Within minutes of our arrival a brilliant blue Steller’s Jay checked us out… it landed on a limb above our heads, scolding us raucously for intruding… then a pair of Gray Jays, aka Camp Robbers, looked to see if any unattended food was present… leave your lunch for a minute and it will be gone when you return… guaranteed. A couple Least Chipmunks made a more cautious approach, but no snacks were offered, and they departed.

Ponderosa Pine is the primary forest tree here although some Lodgepole Pine mixes in… White Fir, Douglas Fir and Tamarack also grow on the north facing slopes… Juniper and Mountain Mahogany are understory trees… Quaking Aspen mark wet ground, creek banks and springs… ancient lava flow rimrocks line the edges of steep canyons. The area is in a multiple use National Forest. There is no fee for camping.

Setting up camp… the main issue is finding level ground to park our jeeps so our beds will be reasonably level … Fifty years of using this spot for a hunting camp provided memories of leveling rigs… so we were able to pull into flat spots without spending time searching for the spot just the right place to park.

The ideal strategy for jeep camping is to plan the cargo load so one doesn’t have to unload and load at every stop. Chris has a roof top tent on his 2012 Rubicon, so he doesn’t disturb internal cargo, but I elected to sleep inside my 2013 Rubicon… Consequently, I had to unload cargo from the jeep to access the bed.  I’m six foot three so I folded the back seats to give me room to stretch out. The floor isn’t exactly flat like a bed but will suffice.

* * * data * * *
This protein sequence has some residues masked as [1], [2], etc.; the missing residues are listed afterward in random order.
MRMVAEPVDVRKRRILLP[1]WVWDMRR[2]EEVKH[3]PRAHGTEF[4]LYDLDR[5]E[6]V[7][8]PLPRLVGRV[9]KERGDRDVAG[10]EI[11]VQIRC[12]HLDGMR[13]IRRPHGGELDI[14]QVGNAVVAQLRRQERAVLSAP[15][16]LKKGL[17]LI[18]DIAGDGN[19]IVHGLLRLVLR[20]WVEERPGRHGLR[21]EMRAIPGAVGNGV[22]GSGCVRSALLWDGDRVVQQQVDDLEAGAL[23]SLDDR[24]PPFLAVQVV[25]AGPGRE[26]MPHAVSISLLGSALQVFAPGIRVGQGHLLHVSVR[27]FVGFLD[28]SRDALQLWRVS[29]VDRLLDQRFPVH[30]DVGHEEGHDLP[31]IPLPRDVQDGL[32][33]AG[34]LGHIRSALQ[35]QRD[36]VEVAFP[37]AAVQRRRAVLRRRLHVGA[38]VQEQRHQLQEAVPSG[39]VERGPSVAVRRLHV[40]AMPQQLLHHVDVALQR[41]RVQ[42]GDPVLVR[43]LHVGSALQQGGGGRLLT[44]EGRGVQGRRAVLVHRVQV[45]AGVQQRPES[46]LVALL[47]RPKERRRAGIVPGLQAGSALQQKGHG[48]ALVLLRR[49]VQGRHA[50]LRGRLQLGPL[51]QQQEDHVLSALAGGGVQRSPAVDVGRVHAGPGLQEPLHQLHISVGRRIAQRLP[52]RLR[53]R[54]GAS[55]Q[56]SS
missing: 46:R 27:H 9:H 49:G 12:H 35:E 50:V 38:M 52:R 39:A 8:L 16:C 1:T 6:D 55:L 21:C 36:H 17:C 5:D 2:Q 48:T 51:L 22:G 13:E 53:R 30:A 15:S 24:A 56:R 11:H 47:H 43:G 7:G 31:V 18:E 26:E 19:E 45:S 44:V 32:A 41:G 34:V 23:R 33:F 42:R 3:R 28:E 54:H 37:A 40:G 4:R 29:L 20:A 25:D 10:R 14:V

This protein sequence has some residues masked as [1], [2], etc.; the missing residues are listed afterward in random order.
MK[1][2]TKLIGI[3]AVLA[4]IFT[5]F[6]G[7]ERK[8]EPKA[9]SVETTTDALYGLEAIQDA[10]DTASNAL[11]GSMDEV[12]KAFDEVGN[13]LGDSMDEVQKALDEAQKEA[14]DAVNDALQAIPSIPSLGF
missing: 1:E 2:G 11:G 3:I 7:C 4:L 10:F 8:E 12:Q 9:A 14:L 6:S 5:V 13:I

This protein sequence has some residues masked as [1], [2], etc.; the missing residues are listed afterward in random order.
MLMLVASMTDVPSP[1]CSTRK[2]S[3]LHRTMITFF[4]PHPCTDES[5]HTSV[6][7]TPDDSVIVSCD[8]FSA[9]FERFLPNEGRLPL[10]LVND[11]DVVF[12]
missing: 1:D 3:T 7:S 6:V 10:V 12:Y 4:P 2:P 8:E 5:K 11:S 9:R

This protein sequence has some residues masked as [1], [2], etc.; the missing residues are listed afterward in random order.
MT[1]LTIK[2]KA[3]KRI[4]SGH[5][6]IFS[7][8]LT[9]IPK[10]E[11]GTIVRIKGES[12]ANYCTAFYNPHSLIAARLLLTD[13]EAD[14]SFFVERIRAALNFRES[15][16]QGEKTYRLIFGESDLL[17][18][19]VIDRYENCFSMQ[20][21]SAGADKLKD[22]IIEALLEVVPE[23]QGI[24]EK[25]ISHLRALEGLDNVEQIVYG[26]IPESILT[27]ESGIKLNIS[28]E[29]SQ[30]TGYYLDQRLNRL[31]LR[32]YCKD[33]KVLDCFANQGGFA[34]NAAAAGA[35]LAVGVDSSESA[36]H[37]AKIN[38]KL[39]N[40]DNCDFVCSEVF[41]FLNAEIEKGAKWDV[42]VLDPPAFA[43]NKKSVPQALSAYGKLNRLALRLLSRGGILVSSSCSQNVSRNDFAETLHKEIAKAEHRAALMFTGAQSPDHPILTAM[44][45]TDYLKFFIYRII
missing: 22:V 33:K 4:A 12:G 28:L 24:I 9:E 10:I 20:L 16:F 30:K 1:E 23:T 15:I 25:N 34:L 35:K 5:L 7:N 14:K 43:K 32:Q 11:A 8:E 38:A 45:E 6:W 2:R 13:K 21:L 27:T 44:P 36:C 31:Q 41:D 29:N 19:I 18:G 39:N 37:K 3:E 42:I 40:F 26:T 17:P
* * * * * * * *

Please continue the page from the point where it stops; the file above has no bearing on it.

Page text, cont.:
With my head between the front seats and my feet against the tailgate I just barely have enough room.   I laid down a layer of cardboard to provide insulation from the cold metal underneath me. An air mattress softened the sleeping surface and a sleeping bag provided warmth… I tossed in a comforter in case more warmth was needed. My jacket served as a pillow.

Perfect, or so I imagined, until the thermometer dropped well below freezing. The proof of the pudding is in the eating. We were about to test our theories.

Bedtime comes early without television… gazing into a campfire is an adequate substitution but without a stack of firewood to maintain a campfire we decided to bed down soon after sunset… a lonely coyote gave us a serenade and a full moon rising through the Ponderosa pine trees on the ridge provided eerie lighting around camp. I wanted to see the night sky full of stars… the Milky Way… not available to view at home because of light pollution from the city of Portland… but the cold night air drove me to seek the warmth of the sleeping bag.

Sleep came quickly but during the wee morning hours the Jeep began to cold soak and misery set in. I began to feel like I was inside a freezer. I desperately needed heat so I decided to start the engine and turned up the heater.